A fine needle aspiration can be done in your specialist's rooms, a hospital outpatient department, or at a laboratory by a pathologist. A very narrow needle is used to take some cells from the lump. These cells are then sent to a laboratory for examination.
A fine needle aspiration may cause a little discomfort but is not usually any more painful than a blood test. Results from this test may be available immediately or take some time, depending on where it is done.
Sometimes a biopsy will be necessary. A biopsy is the removal of a sample of a lump or the entire lump for examination under a microscope. This can be done as a core biopsy, surgical open biopsy or hook wire biopsy.
A larger needle than that used for fine needle aspiration is used to obtain a sliver of tissue from the lump. This is done with a local anaesthetic. Core biopsy can be done by a radiologist under ultrasound guidance or in a mammogram machine (stereotactic core biopsy). Sometimes it is done by palpation (feeling) of the lump by the specialist.
Sometimes, a surgical or open biopsy is necessary to remove the whole lump. This small operation is usually done under general anaesthetic, although occasionally a local anaesthetic is all that is needed. To have an open biopsy, you may need to stay in hospital overnight.
Hook wire biopsy
If the abnormality in the breast can only be detected by the mammogram (your doctor cannot feel the lump), a guide wire may be inserted in the breast to mark the area of the breast to be removed in the biopsy. This procedure takes place in the radiology department. The placement of the wire is done under local anaesthetic, and the abnormality is then removed as in an open biopsy under general anaesthetic, and sent to the laboratory for testing.
If the lump is a cancer, hormone tests will be done using immuno-histochemistry (IHC), on the sample that was removed. These tests show whether the cancer cells have special 'markers' on them called 'hormone receptors' (oestrogen/progesterone). If these markers are present, the cancer is described as 'hormone receptor positive' and the cancer is more likely to respond to hormone treatment if this is needed later.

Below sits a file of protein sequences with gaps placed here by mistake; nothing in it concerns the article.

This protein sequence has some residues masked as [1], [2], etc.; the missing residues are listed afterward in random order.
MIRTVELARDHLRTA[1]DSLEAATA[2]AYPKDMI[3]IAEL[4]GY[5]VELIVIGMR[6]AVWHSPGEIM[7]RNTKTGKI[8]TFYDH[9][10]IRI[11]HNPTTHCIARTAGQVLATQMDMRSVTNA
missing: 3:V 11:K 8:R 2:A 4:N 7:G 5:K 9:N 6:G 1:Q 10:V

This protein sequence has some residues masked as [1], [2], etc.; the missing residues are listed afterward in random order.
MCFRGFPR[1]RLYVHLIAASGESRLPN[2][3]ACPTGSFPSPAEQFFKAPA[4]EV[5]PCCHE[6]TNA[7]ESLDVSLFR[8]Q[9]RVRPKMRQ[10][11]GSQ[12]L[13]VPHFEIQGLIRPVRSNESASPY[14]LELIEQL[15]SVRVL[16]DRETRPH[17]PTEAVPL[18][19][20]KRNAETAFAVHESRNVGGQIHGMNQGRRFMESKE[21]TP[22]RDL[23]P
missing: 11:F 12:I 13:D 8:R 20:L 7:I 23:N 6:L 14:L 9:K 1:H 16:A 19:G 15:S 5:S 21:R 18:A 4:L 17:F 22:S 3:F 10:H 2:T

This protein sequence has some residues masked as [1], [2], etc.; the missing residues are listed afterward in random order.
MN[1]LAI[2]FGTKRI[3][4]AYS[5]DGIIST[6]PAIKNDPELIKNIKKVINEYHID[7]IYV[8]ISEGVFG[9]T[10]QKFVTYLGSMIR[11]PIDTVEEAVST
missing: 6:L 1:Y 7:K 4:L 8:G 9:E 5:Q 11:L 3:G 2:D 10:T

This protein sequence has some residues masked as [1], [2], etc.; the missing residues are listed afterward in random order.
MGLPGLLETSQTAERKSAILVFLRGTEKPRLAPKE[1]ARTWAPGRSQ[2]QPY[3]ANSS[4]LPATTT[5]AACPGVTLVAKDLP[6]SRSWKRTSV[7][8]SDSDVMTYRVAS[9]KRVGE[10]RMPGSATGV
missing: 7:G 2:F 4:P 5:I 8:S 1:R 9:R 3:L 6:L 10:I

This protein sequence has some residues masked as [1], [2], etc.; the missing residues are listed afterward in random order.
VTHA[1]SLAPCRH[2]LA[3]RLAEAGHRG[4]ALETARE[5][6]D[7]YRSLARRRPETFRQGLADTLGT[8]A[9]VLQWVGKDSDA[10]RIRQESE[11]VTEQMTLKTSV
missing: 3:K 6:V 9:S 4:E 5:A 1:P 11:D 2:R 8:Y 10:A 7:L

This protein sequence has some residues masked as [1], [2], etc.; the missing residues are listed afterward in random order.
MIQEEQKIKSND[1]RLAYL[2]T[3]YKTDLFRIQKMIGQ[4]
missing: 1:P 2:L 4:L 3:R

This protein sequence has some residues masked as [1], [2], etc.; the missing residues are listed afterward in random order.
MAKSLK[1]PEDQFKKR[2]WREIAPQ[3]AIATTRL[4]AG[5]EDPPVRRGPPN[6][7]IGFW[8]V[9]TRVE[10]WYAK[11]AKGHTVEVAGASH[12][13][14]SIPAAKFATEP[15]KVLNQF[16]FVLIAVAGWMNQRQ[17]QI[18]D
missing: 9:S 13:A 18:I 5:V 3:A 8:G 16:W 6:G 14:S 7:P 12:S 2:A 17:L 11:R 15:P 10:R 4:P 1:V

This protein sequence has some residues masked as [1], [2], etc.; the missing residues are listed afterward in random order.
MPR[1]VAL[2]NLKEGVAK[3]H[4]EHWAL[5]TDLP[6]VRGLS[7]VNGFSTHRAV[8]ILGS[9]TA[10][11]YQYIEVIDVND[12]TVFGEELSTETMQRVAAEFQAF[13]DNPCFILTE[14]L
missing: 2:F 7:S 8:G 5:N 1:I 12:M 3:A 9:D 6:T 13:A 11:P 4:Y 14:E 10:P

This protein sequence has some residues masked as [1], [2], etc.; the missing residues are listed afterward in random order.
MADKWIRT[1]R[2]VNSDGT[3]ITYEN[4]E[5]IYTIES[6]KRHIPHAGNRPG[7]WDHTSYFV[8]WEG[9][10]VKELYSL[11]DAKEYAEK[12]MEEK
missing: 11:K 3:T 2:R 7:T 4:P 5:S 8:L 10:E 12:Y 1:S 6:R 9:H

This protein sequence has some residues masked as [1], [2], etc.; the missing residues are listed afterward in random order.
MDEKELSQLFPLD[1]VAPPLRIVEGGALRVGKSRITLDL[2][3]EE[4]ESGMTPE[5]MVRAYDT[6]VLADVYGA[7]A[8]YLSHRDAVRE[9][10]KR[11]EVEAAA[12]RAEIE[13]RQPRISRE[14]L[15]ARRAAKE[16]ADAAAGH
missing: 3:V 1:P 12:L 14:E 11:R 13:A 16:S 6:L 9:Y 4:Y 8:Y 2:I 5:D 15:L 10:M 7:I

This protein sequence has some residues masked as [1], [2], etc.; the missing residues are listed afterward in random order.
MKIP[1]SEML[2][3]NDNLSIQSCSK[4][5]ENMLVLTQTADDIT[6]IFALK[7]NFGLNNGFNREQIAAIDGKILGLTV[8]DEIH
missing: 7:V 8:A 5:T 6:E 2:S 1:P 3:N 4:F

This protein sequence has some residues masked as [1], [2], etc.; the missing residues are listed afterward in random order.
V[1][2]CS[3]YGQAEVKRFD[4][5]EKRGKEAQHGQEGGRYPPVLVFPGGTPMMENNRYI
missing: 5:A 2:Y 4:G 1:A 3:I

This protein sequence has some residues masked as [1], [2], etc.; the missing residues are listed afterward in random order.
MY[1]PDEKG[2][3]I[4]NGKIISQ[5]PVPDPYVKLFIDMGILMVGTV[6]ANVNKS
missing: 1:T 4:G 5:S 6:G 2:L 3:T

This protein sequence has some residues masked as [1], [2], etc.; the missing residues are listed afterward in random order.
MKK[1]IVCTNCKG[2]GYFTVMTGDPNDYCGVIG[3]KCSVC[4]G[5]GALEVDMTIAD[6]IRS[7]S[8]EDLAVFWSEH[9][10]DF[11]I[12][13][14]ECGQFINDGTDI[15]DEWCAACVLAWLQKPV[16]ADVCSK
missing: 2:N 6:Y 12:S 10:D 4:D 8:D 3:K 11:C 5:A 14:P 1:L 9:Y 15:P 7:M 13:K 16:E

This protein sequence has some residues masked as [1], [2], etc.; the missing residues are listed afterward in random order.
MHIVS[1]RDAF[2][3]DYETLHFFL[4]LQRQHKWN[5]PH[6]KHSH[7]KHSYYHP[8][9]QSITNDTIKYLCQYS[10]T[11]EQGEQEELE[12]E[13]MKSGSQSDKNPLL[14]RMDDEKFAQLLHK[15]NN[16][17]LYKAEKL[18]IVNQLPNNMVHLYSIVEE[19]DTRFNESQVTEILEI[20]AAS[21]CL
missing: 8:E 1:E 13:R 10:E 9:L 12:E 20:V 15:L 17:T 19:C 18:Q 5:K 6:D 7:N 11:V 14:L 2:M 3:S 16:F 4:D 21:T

HER2 is a growth factor protein which tells breast cancer cells to grow. Approximately one in five women with breast cancer test 'HER2 positive', which means their cancer is more aggressive.
Two tests (IHC and FISH) are available to check HER2. The IHC test is used first and if this is only weakly positive, then the FISH test is used. If tests show that you have HER2 positive cancer, this will influence future choices of chemotherapy, hormones, or monoclonal antibodies. A monoclonal antibody drug called trastuzumab (Herceptin) targets the growth factor so that breast cancer cells stop growing.
Staging breast cancer
'Staging' is a process of assessing the extent of a tumour. Other tests may also be necessary if cancer is diagnosed. These include blood tests and a chest x-ray. In some situations a bone scan and a liver scan may be done.
The complete results from the biopsy and any further tests will help to determine the best treatment for you. With this information your doctors will know if you have an early breast cancer, locally advanced breast cancer, or metastatic (secondary) breast cancer.
Grading breast cancer
The pathologist (doctor who looks at cancers in the laboratory) ‘grades’ the cancer from 1 to 3, according to the way the cancer cells look and behave.
The cells of a Grade 1 breast cancer look more like normal breast cells, whereas the cells of a Grade 3 breast cancer look very abnormal, indicating a faster-growing cancer.
The treatment choices you are offered will be based on all the information the doctor has about your cancer.
Breast cancer is treated by several different methods: surgery, radiation treatment, chemotherapy and hormone treatment. The treatment choice, using just one treatment or a combination, depends on the actual breast cancer: its type, size, and whether or not it has spread; and the individual woman: her age, general health and personal choice.
Understand the options
Before any treatment begins, make sure you have discussed the choices with your doctor. Your doctor may advise that one method of treatment is better than another. Make sure you understand the reasons for this advice. Ask for a second opinion if you want one.
You may find it useful to have your husband or partner or another friend with you when you talk to the doctor. You may also find it helpful to make a list of questions before your visit.
The treatment team
From the time you are first diagnosed with breast cancer you will be cared for by one or more of a team of health professionals including:
- your family doctor, who will often be the first person you see
- a breast surgeon who specialises in breast diseases, and sometimes a plastic (reconstructive) surgeon
- a pathologist, a doctor who diagnoses disease by studying cells and tissues under a microscope